In the doctor’s office vignette, we have five framed color prints depicting ‘great moments’ in medical history. More than just set dressing, these prints – and a sixth, in a more prominent spot around the corner – represent typical (or at least idealized) medical office décor of the mid 20th century.
In the late 1940s, Parke-Davis Pharmaceutical Company asked artist Robert Thom to create a series of 45 paintings, picturing milestones of medical history and focusing on the men* who made them possible. The paintings are rich in detail, and were meant to be as accurate as possible (even when the scene took place in, say, ancient Greece). The resulting images were reproduced in advertisements, promotional calendars, and other print media; the original paintings were sent on exhibit tours around the country; and portfolios of the full set were distributed to physicians around the United States, often given as graduation gifts to new doctors. In the 1950s, these ‘great moments’ pictures were seemingly everywhere.
We were lucky enough to receive as a donation a full set of Parke-Davis’s “A History of Medicine in Pictures,” given to us by Dr. Adolph Baer, a University of Maryland Pharmacy School graduate and proprietor of several pharmacies in western Maryland. Complete sets are rare, and we were delighted to be able to add these to the exhibit.
The images themselves are interesting, especially viewed through a modern lens; for example, in this article scholars Jonathan M. Metzel and Joel D. Howell discuss the ways in which the images tell us more about the pharmaceutical business in the 1950s than they do about the history they hoped to portray. Personally, though, my favorite part is the packaging – specifically the instruction sheet that makes it clear, in no uncertain terms, that these images were meant for public display.
Subtle, it is not. In case you accidentally skimmed past the first reference to the enhanced professional appearance of your office, the concept is repeated five more times. There are one or two practical tips to be found here, but essentially the instructions argue (at some length) the benefits of showing off these “rich, colorful, dynamic pictures of medical milestones.” Short of sneaking into your office to hang the pictures themselves, there’s not much more the company could have done. Some highlights:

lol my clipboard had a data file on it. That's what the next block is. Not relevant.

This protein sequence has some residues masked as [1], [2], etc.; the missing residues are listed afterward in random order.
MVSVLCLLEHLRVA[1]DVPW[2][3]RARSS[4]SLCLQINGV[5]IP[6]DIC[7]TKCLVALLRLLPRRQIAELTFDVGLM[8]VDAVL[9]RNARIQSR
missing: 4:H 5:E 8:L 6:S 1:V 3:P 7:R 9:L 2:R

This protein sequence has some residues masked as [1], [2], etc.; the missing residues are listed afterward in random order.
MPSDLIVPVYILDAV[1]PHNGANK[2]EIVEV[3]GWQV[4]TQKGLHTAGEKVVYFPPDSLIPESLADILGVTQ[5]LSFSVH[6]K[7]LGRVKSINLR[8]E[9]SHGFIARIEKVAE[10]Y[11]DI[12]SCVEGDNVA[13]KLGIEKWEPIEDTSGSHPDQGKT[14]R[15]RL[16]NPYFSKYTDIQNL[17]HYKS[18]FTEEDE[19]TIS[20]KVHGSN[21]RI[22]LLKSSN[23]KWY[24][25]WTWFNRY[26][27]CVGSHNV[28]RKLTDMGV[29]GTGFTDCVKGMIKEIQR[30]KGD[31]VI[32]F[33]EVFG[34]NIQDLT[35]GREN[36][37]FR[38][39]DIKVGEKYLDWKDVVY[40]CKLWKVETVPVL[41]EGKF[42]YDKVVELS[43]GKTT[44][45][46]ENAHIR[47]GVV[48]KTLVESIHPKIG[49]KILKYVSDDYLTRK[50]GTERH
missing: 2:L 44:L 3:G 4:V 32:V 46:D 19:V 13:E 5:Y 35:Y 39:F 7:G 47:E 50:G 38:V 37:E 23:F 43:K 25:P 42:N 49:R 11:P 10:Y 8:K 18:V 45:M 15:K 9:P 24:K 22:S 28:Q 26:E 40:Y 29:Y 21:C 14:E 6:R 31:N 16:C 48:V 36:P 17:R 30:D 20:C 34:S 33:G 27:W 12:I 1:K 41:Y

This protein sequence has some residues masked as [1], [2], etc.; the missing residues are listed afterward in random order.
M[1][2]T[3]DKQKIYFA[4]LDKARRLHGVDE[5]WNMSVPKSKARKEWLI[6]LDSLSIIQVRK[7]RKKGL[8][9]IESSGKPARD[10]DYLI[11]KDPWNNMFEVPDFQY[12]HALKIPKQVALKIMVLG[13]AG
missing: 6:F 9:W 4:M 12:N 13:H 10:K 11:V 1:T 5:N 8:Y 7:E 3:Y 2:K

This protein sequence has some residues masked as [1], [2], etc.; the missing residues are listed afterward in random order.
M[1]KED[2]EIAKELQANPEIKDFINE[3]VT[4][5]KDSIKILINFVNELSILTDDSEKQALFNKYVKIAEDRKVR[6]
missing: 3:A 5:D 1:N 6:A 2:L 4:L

“To give permanence to your History of Medicine prints, have them framed. Use them as a part of your decorative scheme to heighten the professional atmosphere of your offices. Hang them in your office, waiting room, examining rooms, or study. The framed pictures will harmonize well with their surroundings. . . . They show that you are interested in your profession [and they will become] a subtle yet powerful means of conveying to patients a favorable impression of the profession of medicine. . . . Without realizing it, viewers will be impressed with Medicine’s rich heritage of dedicated services and its continuing efforts to improve the health and well-being of mankind.”
In case you still don’t get it, the last sentence is the unequivocal directive: “Have your prints framed, and hang them in your offices.” Unspoken is the hope that the viewers – and the doctors themselves – will associate all this upstanding medical progress with Parke-Davis itself, and choose to patronize the company.
Today, Thom’s original paintings are owned by the University of Michigan; art historians and historians of medicine look at the images with a critical eye; and pharmaceutical ads tend to focus on a specific product (and more prominent brand placement) than on a foundation of medical progress. But the “History of Medicine” prints still hold a special place in the hearts of many older physicians and pharmacists, and we think they add a nice – one might even say professional – touch to our vignette.
*Though there is some ethnic and regional diversity in the series, all the featured physicians are men.
Post by Collections Manager Joanna Church.